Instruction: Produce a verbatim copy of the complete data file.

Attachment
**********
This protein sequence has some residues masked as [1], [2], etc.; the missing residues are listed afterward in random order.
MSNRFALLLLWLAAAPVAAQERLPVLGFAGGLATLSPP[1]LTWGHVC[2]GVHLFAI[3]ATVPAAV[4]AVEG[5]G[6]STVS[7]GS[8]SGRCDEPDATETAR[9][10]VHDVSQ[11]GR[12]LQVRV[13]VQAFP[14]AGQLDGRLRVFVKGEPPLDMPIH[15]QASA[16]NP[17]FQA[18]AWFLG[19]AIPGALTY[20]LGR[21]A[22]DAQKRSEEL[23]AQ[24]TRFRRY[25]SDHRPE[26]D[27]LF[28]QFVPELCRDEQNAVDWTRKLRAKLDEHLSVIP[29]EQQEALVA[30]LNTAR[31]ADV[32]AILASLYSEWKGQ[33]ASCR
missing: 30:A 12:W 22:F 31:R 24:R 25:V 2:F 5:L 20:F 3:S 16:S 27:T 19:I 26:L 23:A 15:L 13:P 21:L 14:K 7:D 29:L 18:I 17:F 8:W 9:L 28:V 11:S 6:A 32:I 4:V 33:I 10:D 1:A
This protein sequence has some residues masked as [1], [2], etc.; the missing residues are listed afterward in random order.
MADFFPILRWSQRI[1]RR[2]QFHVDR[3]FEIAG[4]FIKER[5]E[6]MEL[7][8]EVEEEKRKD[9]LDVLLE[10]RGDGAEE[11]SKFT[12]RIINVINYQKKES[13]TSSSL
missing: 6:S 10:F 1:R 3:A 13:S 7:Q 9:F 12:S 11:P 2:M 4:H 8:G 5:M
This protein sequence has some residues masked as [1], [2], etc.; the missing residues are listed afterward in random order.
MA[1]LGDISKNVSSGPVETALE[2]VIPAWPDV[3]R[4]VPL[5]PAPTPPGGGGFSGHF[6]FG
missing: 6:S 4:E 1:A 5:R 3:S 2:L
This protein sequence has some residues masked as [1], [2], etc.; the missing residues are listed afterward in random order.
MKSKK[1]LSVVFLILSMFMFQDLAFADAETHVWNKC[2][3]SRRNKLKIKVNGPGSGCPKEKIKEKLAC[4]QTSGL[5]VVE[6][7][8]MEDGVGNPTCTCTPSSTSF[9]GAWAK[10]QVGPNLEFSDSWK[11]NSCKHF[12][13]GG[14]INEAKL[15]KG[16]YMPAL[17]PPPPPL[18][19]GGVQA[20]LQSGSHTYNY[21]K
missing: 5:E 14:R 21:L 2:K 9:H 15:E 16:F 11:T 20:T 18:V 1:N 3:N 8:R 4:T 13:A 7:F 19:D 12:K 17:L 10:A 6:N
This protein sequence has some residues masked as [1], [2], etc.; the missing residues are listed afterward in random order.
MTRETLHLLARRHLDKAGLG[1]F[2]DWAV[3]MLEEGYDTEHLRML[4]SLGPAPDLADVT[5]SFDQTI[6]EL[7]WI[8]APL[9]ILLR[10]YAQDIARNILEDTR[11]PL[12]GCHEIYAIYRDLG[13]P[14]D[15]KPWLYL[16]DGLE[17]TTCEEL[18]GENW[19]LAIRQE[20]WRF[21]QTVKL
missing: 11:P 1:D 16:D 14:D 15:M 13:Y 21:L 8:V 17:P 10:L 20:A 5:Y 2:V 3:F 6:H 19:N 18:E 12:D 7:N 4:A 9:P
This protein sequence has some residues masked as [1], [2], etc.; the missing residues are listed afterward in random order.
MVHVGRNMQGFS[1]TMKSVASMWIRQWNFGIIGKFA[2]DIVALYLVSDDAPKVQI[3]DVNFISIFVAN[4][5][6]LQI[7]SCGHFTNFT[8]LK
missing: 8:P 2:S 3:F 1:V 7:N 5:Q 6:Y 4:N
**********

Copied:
This protein sequence has some residues masked as [1], [2], etc.; the missing residues are listed afterward in random order.
MSNRFALLLLWLAAAPVAAQERLPVLGFAGGLATLSPP[1]LTWGHVC[2]GVHLFAI[3]ATVPAAV[4]AVEG[5]G[6]STVS[7]GS[8]SGRCDEPDATETAR[9][10]VHDVSQ[11]GR[12]LQVRV[13]VQAFP[14]AGQLDGRLRVFVKGEPPLDMPIH[15]QASA[16]NP[17]FQA[18]AWFLG[19]AIPGALTY[20]LGR[21]A[22]DAQKRSEEL[23]AQ[24]TRFRRY[25]SDHRPE[26]D[27]LF[28]QFVPELCRDEQNAVDWTRKLRAKLDEHLSVIP[29]EQQEALVA[30]LNTAR[31]ADV[32]AILASLYSEWKGQ[33]ASCR
missing: 30:A 12:W 22:F 31:R 24:R 25:V 2:F 5:L 20:F 3:S 16:S 27:T 19:I 26:L 23:A 15:L 13:P 21:L 14:K 7:D 29:L 18:I 17:F 8:W 9:L 28:V 11:S 6:A 32:I 4:V 33:I 10:D 1:A
This protein sequence has some residues masked as [1], [2], etc.; the missing residues are listed afterward in random order.
MADFFPILRWSQRI[1]RR[2]QFHVDR[3]FEIAG[4]FIKER[5]E[6]MEL[7][8]EVEEEKRKD[9]LDVLLE[10]RGDGAEE[11]SKFT[12]RIINVINYQKKES[13]TSSSL
missing: 6:S 10:F 1:R 3:A 13:S 7:Q 9:F 12:S 11:P 2:M 4:H 8:G 5:M
This protein sequence has some residues masked as [1], [2], etc.; the missing residues are listed afterward in random order.
MA[1]LGDISKNVSSGPVETALE[2]VIPAWPDV[3]R[4]VPL[5]PAPTPPGGGGFSGHF[6]FG
missing: 6:S 4:E 1:A 5:R 3:S 2:L
This protein sequence has some residues masked as [1], [2], etc.; the missing residues are listed afterward in random order.
MKSKK[1]LSVVFLILSMFMFQDLAFADAETHVWNKC[2][3]SRRNKLKIKVNGPGSGCPKEKIKEKLAC[4]QTSGL[5]VVE[6][7][8]MEDGVGNPTCTCTPSSTSF[9]GAWAK[10]QVGPNLEFSDSWK[11]NSCKHF[12][13]GG[14]INEAKL[15]KG[16]YMPAL[17]PPPPPL[18][19]GGVQA[20]LQSGSHTYNY[21]K
missing: 5:E 14:R 21:L 2:K 9:H 15:E 16:F 11:T 20:T 18:V 1:N 3:N 8:R 4:T 13:A 7:F 19:D 12:K 17:L 10:A 6:N
This protein sequence has some residues masked as [1], [2], etc.; the missing residues are listed afterward in random order.
MTRETLHLLARRHLDKAGLG[1]F[2]DWAV[3]MLEEGYDTEHLRML[4]SLGPAPDLADVT[5]SFDQTI[6]EL[7]WI[8]APL[9]ILLR[10]YAQDIARNILEDTR[11]PL[12]GCHEIYAIYRDLG[13]P[14]D[15]KPWLYL[16]DGLE[17]TTCEEL[18]GENW[19]LAIRQE[20]WRF[21]QTVKL
missing: 11:P 1:D 16:D 14:D 15:M 13:Y 21:L 8:V 17:P 10:L 20:A 5:Y 2:V 3:F 6:H 19:N 18:E 12:D 7:N 4:A 9:P
This protein sequence has some residues masked as [1], [2], etc.; the missing residues are listed afterward in random order.
MVHVGRNMQGFS[1]TMKSVASMWIRQWNFGIIGKFA[2]DIVALYLVSDDAPKVQI[3]DVNFISIFVAN[4][5][6]LQI[7]SCGHFTNFT[8]LK
missing: 8:P 2:S 3:F 1:V 7:N 5:Q 6:Y 4:N